Rotary brings together people of action from all continents and cultures who deliver real, long-term solutions to the world’s most persistent issues. Each year, Rotary members contribute millions of dollars and volunteer hours to promote health, peace and prosperity in communities across the globe. In the month of February, Rotary International celebrated its 100-year journey in India with participation from nearly 4000 Rotarians and dignitaries from over 35 countries at the Rotary India Centennial Summit. In an email interview with Rusen Kumar of India CSR; Rotary International (RI) President- Mark Maloney discussed organisation’s vision, volunteering, activities and impact. Excerpts:
What is Rotary? Who are Rotary members and what do they do?
Rotary is an organization that connects the world. By that I mean that we’re an entity of 1.2 million inspired men and women who have come to Rotary with the goal of building a better world. Rotary members are people who use their professional backgrounds, diverse perspectives and the power of our global connections to take action to create positive, lasting change locally and globally. Through volunteering, we make lifelong friendships that transcend political and cultural boundaries and foster understanding and respect.
Each year, Rotary members contribute millions of dollars and volunteer hours to promote health, peace and prosperity in communities across the globe. In India, Rotary’s more than 150,000 members support an array of local and international service initiatives focused on supporting education, public health, sanitation and hygiene and much more.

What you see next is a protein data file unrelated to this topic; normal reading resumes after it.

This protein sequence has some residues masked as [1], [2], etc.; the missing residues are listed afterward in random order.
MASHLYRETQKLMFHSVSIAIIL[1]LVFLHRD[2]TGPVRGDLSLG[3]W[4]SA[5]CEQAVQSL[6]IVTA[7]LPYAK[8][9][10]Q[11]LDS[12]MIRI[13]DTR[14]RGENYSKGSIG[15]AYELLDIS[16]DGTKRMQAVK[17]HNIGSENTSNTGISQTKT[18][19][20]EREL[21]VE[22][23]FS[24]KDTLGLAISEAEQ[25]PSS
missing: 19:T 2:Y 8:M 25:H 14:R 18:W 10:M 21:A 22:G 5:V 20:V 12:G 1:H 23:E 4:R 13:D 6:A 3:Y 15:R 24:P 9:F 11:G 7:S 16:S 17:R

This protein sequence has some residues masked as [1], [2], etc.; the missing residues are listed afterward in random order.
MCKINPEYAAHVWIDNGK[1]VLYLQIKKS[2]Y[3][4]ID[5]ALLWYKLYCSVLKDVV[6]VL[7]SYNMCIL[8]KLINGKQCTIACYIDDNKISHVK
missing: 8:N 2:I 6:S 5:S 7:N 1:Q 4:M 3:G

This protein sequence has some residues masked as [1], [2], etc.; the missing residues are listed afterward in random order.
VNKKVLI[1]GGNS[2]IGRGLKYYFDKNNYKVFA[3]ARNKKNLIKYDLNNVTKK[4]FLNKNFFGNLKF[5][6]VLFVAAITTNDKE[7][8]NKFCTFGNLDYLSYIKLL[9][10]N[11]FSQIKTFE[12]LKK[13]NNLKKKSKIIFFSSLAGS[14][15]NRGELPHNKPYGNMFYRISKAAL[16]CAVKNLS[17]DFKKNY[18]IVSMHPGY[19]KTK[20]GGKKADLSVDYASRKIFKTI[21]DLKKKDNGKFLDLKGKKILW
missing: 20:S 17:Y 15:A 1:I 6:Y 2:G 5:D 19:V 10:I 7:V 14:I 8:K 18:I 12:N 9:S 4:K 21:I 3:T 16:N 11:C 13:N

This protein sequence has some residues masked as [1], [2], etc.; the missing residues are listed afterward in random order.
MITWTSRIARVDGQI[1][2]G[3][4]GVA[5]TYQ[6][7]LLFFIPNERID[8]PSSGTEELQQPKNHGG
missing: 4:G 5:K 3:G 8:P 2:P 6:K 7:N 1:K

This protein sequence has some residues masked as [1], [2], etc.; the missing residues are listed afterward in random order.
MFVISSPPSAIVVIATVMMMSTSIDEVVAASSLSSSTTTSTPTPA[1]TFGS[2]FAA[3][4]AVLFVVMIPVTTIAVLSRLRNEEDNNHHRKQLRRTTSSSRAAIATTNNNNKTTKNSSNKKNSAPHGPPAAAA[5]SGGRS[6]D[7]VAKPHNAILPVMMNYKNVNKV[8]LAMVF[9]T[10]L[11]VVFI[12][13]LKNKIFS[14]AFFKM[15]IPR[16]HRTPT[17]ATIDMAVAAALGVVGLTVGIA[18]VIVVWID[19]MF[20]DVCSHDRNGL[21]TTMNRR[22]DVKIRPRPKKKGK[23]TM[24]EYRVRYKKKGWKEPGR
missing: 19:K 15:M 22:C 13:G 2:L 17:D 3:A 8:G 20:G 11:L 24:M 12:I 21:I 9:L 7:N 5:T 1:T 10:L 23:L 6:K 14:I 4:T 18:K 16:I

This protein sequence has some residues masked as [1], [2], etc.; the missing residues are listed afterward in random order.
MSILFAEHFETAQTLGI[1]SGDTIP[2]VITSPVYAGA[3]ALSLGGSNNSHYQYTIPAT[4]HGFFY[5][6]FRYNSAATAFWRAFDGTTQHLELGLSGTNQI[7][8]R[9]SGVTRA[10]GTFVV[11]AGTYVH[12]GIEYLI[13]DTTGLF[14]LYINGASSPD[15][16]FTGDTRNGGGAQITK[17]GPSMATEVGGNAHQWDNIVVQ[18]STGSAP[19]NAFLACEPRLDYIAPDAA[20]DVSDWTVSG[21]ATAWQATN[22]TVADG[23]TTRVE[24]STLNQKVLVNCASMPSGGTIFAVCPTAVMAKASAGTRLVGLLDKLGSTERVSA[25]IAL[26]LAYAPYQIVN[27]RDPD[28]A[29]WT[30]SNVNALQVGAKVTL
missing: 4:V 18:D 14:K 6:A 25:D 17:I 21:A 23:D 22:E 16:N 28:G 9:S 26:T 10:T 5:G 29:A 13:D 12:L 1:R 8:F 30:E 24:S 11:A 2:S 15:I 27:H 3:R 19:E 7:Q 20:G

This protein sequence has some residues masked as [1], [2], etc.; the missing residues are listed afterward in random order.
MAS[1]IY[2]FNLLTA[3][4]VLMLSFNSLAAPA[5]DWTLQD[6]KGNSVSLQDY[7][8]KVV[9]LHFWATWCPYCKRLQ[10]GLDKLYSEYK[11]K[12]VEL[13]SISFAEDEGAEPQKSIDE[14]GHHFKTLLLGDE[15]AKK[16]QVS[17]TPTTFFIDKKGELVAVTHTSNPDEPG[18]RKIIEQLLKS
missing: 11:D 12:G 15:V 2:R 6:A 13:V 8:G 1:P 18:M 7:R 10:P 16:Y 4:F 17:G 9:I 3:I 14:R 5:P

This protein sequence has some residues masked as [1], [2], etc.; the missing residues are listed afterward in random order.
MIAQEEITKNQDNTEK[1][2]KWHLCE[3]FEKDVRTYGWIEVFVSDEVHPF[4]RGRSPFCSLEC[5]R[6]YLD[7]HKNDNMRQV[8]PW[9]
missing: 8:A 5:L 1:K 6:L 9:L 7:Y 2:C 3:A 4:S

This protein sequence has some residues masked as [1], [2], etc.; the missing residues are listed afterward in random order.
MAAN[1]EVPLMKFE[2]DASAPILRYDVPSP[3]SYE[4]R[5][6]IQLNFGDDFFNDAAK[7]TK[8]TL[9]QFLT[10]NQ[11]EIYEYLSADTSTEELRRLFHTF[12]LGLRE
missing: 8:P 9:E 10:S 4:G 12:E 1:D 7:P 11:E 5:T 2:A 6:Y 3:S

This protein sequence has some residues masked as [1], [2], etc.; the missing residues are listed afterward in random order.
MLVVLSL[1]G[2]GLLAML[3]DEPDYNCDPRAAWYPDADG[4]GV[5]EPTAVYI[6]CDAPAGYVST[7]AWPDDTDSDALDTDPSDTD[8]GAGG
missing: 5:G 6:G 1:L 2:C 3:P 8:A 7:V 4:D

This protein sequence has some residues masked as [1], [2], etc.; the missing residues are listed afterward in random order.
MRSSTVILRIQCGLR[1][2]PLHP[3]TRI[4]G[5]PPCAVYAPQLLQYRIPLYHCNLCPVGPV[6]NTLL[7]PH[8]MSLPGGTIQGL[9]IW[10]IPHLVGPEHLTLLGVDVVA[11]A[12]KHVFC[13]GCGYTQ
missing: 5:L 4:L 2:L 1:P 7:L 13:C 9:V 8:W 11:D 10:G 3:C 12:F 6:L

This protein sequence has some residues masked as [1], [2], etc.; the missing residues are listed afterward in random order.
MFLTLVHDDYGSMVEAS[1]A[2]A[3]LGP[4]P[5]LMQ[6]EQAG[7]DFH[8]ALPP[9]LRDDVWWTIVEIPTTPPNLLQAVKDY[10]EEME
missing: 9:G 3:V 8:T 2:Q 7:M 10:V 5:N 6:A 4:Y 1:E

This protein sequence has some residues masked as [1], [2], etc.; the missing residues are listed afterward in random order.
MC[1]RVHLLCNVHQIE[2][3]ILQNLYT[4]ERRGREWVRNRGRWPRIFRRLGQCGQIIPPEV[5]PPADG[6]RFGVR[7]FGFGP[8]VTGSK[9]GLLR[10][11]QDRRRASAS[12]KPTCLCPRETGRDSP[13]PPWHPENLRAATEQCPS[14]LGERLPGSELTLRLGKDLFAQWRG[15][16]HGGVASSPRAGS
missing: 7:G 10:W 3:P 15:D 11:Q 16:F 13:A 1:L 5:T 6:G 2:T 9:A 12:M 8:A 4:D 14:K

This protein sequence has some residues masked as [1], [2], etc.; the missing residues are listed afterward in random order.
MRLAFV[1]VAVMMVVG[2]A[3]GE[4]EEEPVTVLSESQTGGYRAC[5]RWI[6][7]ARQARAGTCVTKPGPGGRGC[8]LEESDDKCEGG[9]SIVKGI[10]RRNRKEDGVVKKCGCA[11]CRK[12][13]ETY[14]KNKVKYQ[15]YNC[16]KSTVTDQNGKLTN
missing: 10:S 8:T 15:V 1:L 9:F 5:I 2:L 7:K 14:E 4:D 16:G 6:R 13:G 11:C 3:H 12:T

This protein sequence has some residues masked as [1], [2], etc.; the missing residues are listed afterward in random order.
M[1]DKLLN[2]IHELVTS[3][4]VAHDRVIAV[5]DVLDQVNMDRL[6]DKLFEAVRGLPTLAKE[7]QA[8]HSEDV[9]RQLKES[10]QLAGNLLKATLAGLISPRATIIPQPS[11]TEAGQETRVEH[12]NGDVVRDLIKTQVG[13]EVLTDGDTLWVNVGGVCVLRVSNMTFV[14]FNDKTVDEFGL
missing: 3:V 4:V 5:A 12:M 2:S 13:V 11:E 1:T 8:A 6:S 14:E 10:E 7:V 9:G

Findings from a recent international survey conducted by Rotary and Johns Hopkins University found that Rotary members give more than 47 million hours of volunteer service a year, and if communities had to pay for the services Rotary volunteers provide, it would cost them around $850 million dollars a year.
Rotary is the driving force behind efforts to eradicate polio. With our partners, we have achieved a 99.9 percent reduction in polio worldwide. Our members have contributed more than $2.1 billion dollars to protect more than 2.5 billion children from this paralyzing disease.
After polio, which all government initiatives/programs are being supported by Rotarians at national level?
Polio is on the verge of becoming the second human disease, after smallpox, to ever be eradicated. Along with our partners in the Global Polio Eradication Initiative, we are committed to delivering our promise of a polio-free world.
One of our greatest achievements remains a polio-free India, and we recognize that in order to maintain its polio-free status, we must continue our immunization and surveillance activities even as we begin to leverage the polio infrastructure and work with the government of India to protect millions of children from other diseases such as measles and rubella.
While ending polio worldwide remains our top priority, we are committed to finding solutions to some of India’s most difficult challenges from basic literacy to hygiene and sanitation.